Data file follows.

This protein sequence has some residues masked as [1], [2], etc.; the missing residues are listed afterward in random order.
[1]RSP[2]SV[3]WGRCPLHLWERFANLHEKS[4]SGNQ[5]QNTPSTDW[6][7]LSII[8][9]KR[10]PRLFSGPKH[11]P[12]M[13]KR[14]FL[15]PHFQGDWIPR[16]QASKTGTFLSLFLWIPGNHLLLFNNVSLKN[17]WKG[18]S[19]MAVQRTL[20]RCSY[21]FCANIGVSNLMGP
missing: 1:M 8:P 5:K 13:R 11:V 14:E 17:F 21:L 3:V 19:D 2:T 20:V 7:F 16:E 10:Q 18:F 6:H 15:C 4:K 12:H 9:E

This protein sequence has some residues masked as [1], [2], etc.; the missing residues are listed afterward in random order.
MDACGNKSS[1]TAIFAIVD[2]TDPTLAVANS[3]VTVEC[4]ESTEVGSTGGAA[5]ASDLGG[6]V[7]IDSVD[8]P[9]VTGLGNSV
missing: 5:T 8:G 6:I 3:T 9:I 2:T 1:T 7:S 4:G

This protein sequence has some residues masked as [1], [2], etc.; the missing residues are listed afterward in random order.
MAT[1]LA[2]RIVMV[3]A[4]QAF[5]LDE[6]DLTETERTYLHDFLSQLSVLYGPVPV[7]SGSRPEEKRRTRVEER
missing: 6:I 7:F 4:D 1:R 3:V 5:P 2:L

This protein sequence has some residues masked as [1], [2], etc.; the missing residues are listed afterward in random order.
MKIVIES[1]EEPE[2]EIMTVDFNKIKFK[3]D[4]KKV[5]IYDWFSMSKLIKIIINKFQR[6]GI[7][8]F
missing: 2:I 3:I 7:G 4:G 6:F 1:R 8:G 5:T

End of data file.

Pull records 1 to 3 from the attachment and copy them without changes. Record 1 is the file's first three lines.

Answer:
This protein sequence has some residues masked as [1], [2], etc.; the missing residues are listed afterward in random order.
[1]RSP[2]SV[3]WGRCPLHLWERFANLHEKS[4]SGNQ[5]QNTPSTDW[6][7]LSII[8][9]KR[10]PRLFSGPKH[11]P[12]M[13]KR[14]FL[15]PHFQGDWIPR[16]QASKTGTFLSLFLWIPGNHLLLFNNVSLKN[17]WKG[18]S[19]MAVQRTL[20]RCSY[21]FCANIGVSNLMGP
missing: 1:M 8:P 5:K 13:R 11:V 14:E 17:F 21:L 3:V 19:D 2:T 20:V 7:F 16:E 10:Q 18:F 6:H 15:C 4:K 12:H 9:E

This protein sequence has some residues masked as [1], [2], etc.; the missing residues are listed afterward in random order.
MDACGNKSS[1]TAIFAIVD[2]TDPTLAVANS[3]VTVEC[4]ESTEVGSTGGAA[5]ASDLGG[6]V[7]IDSVD[8]P[9]VTGLGNSV
missing: 5:T 8:G 6:I 3:T 9:I 2:T 1:T 7:S 4:G

This protein sequence has some residues masked as [1], [2], etc.; the missing residues are listed afterward in random order.
MAT[1]LA[2]RIVMV[3]A[4]QAF[5]LDE[6]DLTETERTYLHDFLSQLSVLYGPVPV[7]SGSRPEEKRRTRVEER
missing: 6:I 7:F 4:D 1:R 3:V 5:P 2:L